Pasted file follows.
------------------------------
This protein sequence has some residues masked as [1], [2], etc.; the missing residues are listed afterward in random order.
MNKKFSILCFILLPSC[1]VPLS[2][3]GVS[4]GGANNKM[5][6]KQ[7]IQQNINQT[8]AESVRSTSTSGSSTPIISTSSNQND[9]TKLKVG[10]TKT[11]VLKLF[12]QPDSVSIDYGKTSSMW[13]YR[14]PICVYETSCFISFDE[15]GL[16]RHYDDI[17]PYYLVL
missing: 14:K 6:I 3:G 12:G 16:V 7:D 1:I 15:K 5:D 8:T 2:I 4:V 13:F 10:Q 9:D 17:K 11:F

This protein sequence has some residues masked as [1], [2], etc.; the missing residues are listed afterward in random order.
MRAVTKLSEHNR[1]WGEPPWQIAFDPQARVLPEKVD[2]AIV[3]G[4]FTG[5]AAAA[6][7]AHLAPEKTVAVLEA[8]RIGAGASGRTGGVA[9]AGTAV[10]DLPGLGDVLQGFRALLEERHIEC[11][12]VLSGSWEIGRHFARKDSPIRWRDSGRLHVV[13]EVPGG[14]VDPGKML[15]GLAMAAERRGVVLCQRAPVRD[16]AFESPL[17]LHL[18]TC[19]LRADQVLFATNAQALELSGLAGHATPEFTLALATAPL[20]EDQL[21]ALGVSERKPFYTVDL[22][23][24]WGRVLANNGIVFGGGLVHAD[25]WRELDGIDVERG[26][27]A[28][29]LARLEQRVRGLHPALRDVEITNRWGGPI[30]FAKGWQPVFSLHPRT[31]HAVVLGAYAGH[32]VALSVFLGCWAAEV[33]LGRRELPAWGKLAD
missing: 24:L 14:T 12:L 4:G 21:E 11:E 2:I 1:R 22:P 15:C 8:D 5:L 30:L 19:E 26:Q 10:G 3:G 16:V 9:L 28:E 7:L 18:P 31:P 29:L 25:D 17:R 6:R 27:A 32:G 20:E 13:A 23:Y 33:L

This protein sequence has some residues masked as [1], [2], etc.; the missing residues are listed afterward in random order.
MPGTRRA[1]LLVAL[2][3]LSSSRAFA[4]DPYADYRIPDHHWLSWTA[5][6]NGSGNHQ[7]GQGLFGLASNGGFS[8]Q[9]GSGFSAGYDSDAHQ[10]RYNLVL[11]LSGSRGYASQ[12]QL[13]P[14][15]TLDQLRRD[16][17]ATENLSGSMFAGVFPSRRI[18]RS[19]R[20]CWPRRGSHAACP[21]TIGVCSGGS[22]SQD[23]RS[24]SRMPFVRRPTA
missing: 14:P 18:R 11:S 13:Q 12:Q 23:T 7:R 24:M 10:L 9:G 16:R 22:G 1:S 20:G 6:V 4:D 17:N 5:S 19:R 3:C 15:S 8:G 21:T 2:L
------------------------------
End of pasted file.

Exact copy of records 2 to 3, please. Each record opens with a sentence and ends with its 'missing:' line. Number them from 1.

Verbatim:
This protein sequence has some residues masked as [1], [2], etc.; the missing residues are listed afterward in random order.
MRAVTKLSEHNR[1]WGEPPWQIAFDPQARVLPEKVD[2]AIV[3]G[4]FTG[5]AAAA[6][7]AHLAPEKTVAVLEA[8]RIGAGASGRTGGVA[9]AGTAV[10]DLPGLGDVLQGFRALLEERHIEC[11][12]VLSGSWEIGRHFARKDSPIRWRDSGRLHVV[13]EVPGG[14]VDPGKML[15]GLAMAAERRGVVLCQRAPVRD[16]AFESPL[17]LHL[18]TC[19]LRADQVLFATNAQALELSGLAGHATPEFTLALATAPL[20]EDQL[21]ALGVSERKPFYTVDL[22][23][24]WGRVLANNGIVFGGGLVHAD[25]WRELDGIDVERG[26][27]A[28][29]LARLEQRVRGLHPALRDVEITNRWGGPI[30]FAKGWQPVFSLHPRT[31]HAVVLGAYAGH[32]VALSVFLGCWAAEV[33]LGRRELPAWGKLAD
missing: 24:L 14:T 12:L 4:G 21:E 11:E 2:I 1:R 22:P 15:C 8:D 5:L 30:L 19:E 26:Q 10:G 3:G 16:V 9:L 28:E 7:L 18:P 31:P 29:L 25:D 17:R 6:R 27:A 32:G 20:E 13:A 23:Y 33:L

This protein sequence has some residues masked as [1], [2], etc.; the missing residues are listed afterward in random order.
MPGTRRA[1]LLVAL[2][3]LSSSRAFA[4]DPYADYRIPDHHWLSWTA[5][6]NGSGNHQ[7]GQGLFGLASNGGFS[8]Q[9]GSGFSAGYDSDAHQ[10]RYNLVL[11]LSGSRGYASQ[12]QL[13]P[14][15]TLDQLRRD[16][17]ATENLSGSMFAGVFPSRRI[18]RS[19]R[20]CWPRRGSHAACP[21]TIGVCSGGS[22]SQD[23]RS[24]SRMPFVRRPTA
missing: 14:P 18:R 11:S 13:Q 12:Q 23:T 7:R 24:M 10:L 9:G 16:R 22:G 1:S 20:G 6:V 4:D 17:N 5:S 19:R 3:C 15:S 8:G 21:T 2:L